When talks about politics get serious, friends, associates and business partners alike keep wondering about the same thing: “How long do you think this government will last?” My answer is bad and monotonous: “As long as Tsipras allows them to”. Most nod their heads, lost in thoughts about efficiency, organisation and government’s real ability to bring change. A new friend, bright technocrat and former MP (the good sort), when heard it jumped and said: “This is exactly what I answer myself when asked”.
On the other hand, it seems that today’s coalition is -as everybody says- Greece’s last chance to stay in the Eurozone. The fear factor, which was dominant throughout the pre election period and immediately after, worked well with citizens who voted as expected, marginally avoiding the experiment with political radicalism (‘call me Alexis’), and on the other hand giving a weak victory to ND party to force it to cooperate with what is left from the old centre-left.
Later on, government spin efforts replaced fear with hope, with FinMin arguing that we need to try a little bit harder to stay under the Eurozone umbrella, at a time when Europe is about to change. True, but again, not ours. Just like Mario Draghi’s recent intervention: Europe marked it as a new starting point, markets were somehow relieved and Greeks kept trying to figure out how, and if, they were benefited. Greeks know well deep inside that a pathetic -wait and see- stance will bring the country nowhere. Salvation -or, what foreign media keep calling bailout- strategy will depend on initiatives taken from within. So, the motto we should, perhaps, stick to is that the solution “is in our hands”.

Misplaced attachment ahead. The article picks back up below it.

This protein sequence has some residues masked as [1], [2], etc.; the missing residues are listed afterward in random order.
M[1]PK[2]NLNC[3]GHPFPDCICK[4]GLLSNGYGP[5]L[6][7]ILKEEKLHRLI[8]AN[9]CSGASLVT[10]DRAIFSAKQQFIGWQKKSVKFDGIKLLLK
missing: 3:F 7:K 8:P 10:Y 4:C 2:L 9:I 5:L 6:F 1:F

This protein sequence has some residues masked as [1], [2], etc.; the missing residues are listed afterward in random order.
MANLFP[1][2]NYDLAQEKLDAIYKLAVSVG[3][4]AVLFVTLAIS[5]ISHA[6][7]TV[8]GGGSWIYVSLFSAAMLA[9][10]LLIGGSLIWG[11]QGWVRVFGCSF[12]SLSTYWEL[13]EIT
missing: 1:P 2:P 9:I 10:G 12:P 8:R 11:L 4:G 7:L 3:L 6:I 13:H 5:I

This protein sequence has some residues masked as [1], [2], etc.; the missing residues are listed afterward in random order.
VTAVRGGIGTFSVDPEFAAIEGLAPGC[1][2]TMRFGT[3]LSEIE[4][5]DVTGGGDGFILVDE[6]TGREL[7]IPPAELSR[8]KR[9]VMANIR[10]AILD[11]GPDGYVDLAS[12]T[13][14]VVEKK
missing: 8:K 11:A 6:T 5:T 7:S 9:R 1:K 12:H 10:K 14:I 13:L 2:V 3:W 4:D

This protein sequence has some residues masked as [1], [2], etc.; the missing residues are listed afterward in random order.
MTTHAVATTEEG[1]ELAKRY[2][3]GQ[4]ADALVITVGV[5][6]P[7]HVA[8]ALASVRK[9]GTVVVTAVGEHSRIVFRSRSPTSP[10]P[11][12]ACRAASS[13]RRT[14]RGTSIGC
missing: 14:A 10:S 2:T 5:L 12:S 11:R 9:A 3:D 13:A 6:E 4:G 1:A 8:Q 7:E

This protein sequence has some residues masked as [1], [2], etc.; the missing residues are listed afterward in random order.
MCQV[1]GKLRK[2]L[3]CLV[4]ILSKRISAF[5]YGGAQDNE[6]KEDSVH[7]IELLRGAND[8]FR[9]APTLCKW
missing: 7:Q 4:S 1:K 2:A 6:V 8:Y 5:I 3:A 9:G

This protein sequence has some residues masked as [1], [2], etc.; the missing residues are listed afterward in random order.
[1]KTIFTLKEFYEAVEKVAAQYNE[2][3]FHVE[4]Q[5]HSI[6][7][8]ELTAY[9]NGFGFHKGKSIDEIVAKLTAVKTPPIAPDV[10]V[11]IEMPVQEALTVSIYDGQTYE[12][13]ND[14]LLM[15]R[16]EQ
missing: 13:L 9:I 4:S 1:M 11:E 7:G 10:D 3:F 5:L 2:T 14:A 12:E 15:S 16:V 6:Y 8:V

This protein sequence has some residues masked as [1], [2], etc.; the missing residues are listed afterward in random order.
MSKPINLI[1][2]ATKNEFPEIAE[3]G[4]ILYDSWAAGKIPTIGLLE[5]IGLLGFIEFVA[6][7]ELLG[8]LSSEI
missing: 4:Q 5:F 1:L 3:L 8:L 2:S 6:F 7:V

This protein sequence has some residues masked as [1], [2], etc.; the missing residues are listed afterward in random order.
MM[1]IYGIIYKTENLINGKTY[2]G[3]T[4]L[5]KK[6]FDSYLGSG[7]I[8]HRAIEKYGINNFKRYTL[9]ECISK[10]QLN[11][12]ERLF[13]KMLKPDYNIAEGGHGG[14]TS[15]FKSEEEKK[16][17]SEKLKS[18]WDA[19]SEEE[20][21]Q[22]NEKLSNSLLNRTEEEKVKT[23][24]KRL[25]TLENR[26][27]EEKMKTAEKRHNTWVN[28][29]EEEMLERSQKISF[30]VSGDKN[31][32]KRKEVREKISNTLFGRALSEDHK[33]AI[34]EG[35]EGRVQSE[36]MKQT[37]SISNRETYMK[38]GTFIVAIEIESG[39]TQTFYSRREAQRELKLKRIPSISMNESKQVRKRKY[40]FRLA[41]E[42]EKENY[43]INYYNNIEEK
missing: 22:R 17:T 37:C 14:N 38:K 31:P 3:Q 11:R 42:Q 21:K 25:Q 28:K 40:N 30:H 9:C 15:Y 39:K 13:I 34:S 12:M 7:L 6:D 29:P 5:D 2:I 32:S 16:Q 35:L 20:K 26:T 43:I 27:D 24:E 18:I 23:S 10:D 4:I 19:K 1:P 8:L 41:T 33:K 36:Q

Alexis Tsipras knows well that Antonis Samaras will play the troika game, take the heat and hope for some positive results when the boat starts turning, to feed new political talk towards re-election. To reach that, Samaras’ led coalition will have to go through hell; opinion polls will make things even worse.
Alexis Tsipras knows that when the slow Greek boat starts turning, his chances to attack will be numbered. By then he hopes to have a decent political rhetoric, along with the necessary professionalism to turn a wave into government.
Tsipras also knows that Samaras’ staffers are average, cabinet members are of the past, whilst the quotas the Premier had to take in from his coalition partners seem politically helpless. However, the Premier seems determined to save face, along with the reputation of his generation.
Things do not come easy though. Nearly 100 days after the elections, the government continues to staff key positions and is still trying to figure out “equivalent measures” to avoid horizontal cuts, a political bubble that troika wishes to put to rest next to the “renegotiation” rhetoric.
For those who can view Greece from a distance, what they see is from one hand troika (EC-ECB-IMF) people moving in high gear, pushing for the only thing Greeks can accomplish (namely withhold people’s money in the source) and from the other, the leftovers of the previous political system dragged in a battle 2 out of 3 of them appear unwilling to fight. Hence the differences: Antonis seems determined to fire at the enemy before dying in the barracks, Evangelos may eventually save his life as a disgraced HQ clerk, while Fotis is about to catch a stray bullet, while wandering disoriented in no man’s land.
Despite all, the future has presented itself. After the old generation manages to reach its redemption, new politicians (of a different sort) should come forward to take it from there. And here is the most important thing Tsipras knows. If his new competition is once again old school, he will prevail; big time.
Thus, for people to gain from political competition, common sense dictates that new ‘Tsiprases’ should appear to reposition Greek politics (hopefully closer to Europe) and move the country forward. But the process is going to be bloody.